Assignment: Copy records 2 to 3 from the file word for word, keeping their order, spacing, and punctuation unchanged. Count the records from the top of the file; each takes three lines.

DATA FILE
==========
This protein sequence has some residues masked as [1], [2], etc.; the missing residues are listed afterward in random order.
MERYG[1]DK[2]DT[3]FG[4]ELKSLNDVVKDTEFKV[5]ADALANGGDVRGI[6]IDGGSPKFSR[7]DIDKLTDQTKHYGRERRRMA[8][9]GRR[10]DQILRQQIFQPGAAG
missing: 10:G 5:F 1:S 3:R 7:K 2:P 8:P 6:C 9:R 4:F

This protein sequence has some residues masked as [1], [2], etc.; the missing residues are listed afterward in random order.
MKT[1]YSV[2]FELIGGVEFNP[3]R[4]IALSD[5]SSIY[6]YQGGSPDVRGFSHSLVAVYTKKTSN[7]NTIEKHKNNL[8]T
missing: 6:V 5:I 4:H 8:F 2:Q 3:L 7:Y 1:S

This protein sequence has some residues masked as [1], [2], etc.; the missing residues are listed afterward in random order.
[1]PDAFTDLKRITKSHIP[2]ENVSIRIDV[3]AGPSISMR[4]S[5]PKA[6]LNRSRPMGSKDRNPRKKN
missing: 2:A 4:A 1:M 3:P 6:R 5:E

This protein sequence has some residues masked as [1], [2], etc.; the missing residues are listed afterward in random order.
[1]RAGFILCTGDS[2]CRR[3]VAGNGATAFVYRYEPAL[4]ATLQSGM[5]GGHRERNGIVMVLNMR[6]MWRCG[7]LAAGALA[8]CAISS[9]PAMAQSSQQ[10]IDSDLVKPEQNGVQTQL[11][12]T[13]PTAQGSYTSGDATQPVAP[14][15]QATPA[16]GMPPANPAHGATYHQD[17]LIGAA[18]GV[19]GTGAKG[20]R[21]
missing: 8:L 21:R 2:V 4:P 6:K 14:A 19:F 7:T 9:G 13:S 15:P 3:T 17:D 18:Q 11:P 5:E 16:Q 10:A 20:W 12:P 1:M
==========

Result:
This protein sequence has some residues masked as [1], [2], etc.; the missing residues are listed afterward in random order.
MKT[1]YSV[2]FELIGGVEFNP[3]R[4]IALSD[5]SSIY[6]YQGGSPDVRGFSHSLVAVYTKKTSN[7]NTIEKHKNNL[8]T
missing: 6:V 5:I 4:H 8:F 2:Q 3:L 7:Y 1:S

This protein sequence has some residues masked as [1], [2], etc.; the missing residues are listed afterward in random order.
[1]PDAFTDLKRITKSHIP[2]ENVSIRIDV[3]AGPSISMR[4]S[5]PKA[6]LNRSRPMGSKDRNPRKKN
missing: 2:A 4:A 1:M 3:P 6:R 5:E